But a study published recently in The Journal of the American Medical Association reveals that medicine may not be so meritocratic after all.

Researchers analyzed the professional trajectories of almost 2,000 midcareer physician-researchers. Chosen because of their similarity to one another in professional interests, aptitude and ambition, the doctors in the study each had received a highly prestigious research grant early in their careers and worked not in private practice but in academic medical centers. The researchers examined a wide range of career factors, including the number of hours worked, professional achievements, leadership positions, marital status, parental status and salary.

As in some earlier studies, the researchers found a difference in income, with a male doctor’s annual salary averaging just over $200,000 and a female’s averaging about $168,000. And like previous researchers, they found that the female doctors tended to be in lower-paying specialties, have fewer publications, work fewer hours and hold fewer administrative leadership positions.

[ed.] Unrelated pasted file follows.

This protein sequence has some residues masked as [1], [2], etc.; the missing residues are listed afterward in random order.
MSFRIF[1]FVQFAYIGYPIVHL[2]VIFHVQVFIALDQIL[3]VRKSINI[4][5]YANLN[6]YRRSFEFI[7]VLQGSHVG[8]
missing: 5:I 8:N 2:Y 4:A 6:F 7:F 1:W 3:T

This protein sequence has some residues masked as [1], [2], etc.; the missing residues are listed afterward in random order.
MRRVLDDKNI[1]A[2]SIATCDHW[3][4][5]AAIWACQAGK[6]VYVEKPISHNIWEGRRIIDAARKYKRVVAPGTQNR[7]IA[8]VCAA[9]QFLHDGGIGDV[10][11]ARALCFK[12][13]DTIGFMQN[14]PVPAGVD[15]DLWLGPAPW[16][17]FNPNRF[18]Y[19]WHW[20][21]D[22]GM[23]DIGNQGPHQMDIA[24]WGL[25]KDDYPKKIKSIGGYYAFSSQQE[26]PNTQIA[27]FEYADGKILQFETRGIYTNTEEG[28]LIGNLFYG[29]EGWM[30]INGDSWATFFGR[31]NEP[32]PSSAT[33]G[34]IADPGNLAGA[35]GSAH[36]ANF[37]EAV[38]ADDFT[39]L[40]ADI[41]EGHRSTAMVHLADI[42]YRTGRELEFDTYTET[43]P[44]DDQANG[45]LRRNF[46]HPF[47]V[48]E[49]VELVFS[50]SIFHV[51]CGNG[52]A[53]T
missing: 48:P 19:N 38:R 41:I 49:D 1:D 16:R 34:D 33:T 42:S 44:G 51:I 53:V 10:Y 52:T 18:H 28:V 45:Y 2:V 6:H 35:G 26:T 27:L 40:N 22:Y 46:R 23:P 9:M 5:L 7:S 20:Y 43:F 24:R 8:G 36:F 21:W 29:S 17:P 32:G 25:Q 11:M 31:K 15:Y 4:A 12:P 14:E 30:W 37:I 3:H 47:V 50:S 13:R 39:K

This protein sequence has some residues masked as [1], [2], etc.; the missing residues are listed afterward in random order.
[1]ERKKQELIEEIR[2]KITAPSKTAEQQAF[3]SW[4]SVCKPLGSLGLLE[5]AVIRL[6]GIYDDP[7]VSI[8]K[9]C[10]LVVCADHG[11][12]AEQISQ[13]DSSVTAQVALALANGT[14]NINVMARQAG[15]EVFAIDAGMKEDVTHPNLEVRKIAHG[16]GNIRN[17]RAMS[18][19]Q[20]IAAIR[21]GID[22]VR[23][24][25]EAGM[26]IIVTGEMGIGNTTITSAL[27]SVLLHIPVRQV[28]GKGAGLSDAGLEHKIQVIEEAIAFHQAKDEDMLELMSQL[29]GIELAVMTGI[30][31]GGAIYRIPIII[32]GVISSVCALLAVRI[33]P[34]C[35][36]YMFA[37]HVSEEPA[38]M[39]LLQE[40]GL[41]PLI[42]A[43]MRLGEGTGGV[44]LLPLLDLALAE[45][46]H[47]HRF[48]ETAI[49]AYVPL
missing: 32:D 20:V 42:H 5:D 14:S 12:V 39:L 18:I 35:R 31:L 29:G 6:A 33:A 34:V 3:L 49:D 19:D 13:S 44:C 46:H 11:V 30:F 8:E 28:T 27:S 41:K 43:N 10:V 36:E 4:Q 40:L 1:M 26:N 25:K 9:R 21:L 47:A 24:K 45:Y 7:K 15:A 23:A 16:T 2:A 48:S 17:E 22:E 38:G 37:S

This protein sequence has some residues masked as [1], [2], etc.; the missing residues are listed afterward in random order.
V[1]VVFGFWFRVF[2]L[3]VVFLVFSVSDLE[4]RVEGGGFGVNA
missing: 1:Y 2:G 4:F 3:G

But when these researchers ran the numbers again, this time adjusting for differences in specialty, publications, academic rank, hours worked and leadership positions, they found that the expected average salary for women still fell behind that of their male colleagues. The male doctors made over $12,000 per year more than the women. Calculated over the course of a 30-year career, the income gap based on sex alone amounted to over $350,000.

“We really didn’t expect to find such a substantial unexplained difference,” said Dr. Reshma Jagsi, lead author and an associate professor of radiation oncology at the University of Michigan. “In Michigan, that amount buys you a house, your kids’ education or a nice nest egg for retirement.”